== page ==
• First, these are all people that prolifically share their insights — cross-medium.  They Tweet, they blog, they speak, they write books, they consult, etc.  And they are generous in this regard.
  • Second, their expertise centers around new strategy, innovation and technology for marketing — particularly B2B marketing — and they are truly advancing the body of Marketing 2.0 knowledge … advancements that will help us cure the ad-centric, interruptive, paternalistic Mad Men hangover that has plagued marketing for decades.
  • Third, these are people whose insights I actually follow.  There is no one on this list whose insight I would not personally recommend and whose own books, blogs posts, Tweets, etc. I do not personally read.
  • Fourth, and in all honesty, all of these folks — except for one — are on Twitter.  Because if you’re not, and you have any insight into Marketing 2.0 … well, get with it!
  • Fifth, I did not look at anyone else’s ‘top influencer’ list in putting my own list together, nor have I feigned reverence to others’ ideas of who is a thought leader … and who is not.

Disclaimer 1: This list may or may not be exhaustive, and it may or may not include people you think should be included on this list.  So don’t be offended if I’ve left someone off.  I probably have, and so I’ll endeavor to add additional people in the comments area below.  And you should too!

    

Who made the list? 

So who has new and innovative insights for ‘propelling’ B2B brands going into 2010?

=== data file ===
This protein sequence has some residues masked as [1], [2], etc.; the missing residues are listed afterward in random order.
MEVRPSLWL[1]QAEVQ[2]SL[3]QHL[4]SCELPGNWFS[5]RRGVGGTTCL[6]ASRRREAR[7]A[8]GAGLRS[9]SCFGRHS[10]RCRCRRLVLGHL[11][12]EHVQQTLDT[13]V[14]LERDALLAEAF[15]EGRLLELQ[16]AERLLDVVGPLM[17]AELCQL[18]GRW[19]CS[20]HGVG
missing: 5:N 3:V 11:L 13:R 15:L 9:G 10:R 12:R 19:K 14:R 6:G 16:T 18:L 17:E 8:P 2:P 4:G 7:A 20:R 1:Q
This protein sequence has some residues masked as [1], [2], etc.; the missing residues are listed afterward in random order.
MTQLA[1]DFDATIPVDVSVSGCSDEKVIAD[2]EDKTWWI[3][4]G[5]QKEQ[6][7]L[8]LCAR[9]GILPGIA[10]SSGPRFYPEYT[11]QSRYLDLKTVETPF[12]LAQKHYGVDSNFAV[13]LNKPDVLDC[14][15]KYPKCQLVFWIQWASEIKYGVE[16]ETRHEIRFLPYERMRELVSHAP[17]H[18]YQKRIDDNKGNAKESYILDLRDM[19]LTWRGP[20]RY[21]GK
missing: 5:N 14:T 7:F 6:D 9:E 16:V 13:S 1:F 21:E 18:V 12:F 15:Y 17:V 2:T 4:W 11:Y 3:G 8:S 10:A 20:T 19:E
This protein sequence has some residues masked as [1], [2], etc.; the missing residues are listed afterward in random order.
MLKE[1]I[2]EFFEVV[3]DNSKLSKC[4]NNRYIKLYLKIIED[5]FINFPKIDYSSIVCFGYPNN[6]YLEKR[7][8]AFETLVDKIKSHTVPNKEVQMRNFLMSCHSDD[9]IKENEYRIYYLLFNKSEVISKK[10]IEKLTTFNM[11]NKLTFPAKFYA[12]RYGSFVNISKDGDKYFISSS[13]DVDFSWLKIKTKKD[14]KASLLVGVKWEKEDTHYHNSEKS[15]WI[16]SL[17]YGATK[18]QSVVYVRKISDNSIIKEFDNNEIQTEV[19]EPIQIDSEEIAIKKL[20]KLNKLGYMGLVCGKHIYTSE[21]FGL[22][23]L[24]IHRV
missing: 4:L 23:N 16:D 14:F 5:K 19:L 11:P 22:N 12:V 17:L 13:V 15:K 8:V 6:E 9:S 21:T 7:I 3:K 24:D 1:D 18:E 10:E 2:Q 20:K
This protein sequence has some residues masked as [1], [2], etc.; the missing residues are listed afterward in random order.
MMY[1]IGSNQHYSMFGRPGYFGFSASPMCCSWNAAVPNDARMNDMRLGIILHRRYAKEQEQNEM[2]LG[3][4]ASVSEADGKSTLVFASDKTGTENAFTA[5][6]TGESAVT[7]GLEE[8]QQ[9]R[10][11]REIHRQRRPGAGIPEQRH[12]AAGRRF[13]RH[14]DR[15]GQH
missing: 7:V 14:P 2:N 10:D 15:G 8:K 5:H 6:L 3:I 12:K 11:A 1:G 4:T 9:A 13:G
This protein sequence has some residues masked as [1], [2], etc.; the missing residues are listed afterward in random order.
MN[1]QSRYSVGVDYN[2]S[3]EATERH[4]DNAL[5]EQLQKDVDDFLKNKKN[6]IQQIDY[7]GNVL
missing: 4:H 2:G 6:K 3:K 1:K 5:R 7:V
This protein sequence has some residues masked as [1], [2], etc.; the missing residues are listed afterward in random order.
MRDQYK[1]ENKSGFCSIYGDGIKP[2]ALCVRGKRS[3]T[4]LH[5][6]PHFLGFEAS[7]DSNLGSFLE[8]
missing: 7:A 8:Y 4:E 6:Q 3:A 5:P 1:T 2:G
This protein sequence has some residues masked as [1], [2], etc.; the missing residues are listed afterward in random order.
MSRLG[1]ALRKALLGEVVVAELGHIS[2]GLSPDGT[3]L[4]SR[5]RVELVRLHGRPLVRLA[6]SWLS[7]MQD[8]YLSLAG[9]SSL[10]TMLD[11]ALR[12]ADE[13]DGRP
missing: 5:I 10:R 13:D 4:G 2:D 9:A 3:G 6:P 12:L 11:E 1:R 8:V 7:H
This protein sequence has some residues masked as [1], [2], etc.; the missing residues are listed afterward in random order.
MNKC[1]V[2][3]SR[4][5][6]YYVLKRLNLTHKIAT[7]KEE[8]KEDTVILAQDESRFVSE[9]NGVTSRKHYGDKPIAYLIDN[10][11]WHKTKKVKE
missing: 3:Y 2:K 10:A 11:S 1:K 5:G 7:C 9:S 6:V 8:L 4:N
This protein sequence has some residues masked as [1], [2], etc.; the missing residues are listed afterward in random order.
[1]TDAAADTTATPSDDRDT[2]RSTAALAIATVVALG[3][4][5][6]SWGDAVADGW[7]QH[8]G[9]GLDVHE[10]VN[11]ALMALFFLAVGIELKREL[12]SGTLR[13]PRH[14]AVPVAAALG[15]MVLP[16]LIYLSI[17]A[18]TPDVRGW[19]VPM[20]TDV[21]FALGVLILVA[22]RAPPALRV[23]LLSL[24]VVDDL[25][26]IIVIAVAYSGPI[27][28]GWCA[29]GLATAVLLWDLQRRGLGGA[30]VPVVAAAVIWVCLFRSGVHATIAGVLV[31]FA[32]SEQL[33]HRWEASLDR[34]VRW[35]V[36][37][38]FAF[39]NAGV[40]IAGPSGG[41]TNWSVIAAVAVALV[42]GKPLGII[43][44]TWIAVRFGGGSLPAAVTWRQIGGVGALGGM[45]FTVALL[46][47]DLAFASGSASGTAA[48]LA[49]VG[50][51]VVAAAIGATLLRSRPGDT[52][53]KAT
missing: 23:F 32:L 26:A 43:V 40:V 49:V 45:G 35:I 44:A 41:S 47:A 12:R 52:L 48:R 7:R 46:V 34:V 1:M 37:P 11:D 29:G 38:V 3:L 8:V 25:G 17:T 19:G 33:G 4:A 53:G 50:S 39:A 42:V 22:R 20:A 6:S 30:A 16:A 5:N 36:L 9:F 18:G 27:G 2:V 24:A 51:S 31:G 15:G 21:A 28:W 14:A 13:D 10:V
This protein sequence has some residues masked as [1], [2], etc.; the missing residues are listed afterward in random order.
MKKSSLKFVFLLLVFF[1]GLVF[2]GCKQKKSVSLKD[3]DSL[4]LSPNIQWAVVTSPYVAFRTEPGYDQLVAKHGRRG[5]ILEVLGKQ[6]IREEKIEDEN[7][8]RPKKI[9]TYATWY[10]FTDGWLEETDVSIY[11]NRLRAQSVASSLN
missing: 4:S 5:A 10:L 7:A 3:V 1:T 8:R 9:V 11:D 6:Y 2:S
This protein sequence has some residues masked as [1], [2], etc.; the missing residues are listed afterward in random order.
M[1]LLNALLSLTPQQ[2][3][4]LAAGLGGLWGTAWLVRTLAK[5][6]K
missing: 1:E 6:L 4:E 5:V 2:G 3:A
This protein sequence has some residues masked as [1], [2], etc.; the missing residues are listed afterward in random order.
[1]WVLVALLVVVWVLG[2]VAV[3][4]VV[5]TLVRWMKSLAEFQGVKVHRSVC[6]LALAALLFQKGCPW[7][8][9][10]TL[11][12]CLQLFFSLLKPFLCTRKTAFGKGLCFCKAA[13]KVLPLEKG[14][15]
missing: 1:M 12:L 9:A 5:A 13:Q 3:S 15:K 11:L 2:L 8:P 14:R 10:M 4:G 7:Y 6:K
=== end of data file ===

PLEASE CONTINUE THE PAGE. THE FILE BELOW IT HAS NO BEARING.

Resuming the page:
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My recent blog post on the inbound marketing / marketing content management crowd has gotten me thinking quite a bit about the holistic lifecycle of leads and of the role of marketers in this process.  The rapid ‘death’ of the consultative sale means that marketing organizations increasingly are playing a more-pervasive role in the lifecycle of leads – blurring the traditional lines between marketing and sales organizations.  “Who builds a [target] list, is it a sales person or a marketing person?” posed Rand Schulman, CMO of InsideView, in a meeting with me in his office in San Francisco a little over a week ago.  Good question.  Also, how should this list be built?

The new marketplace reality requires marketing organizations and their technology systems to be more engaged than ever before in all aspects of lead generation and of lead nurturing.  Thus, an emerging key partner for marketing organizations is the growing roster of what I refer to as the ‘online compiled lead sourcing providers.’  The roots of this category are grounded in the world of opt-in target list builders, prospect data miners and syndicated lead directory/database vendors – this traditionally included firms such as Dunn & Bradstreet (D&B), as well as media organizations and the credit bureaus.  This industry has evolved, though, and it increasingly looks more different than it once did, with an explosion of new market entrants and of new techniques for sourcing and aggregating prospect insight.  Today this emerging group includes firms such as Demandbase, idExec, Jigsaw, Lead411, NetProspex, OneSource, SalesGenie, Selectory (a D&B company), Zapdata (also a D&B company) and ZoomInfo.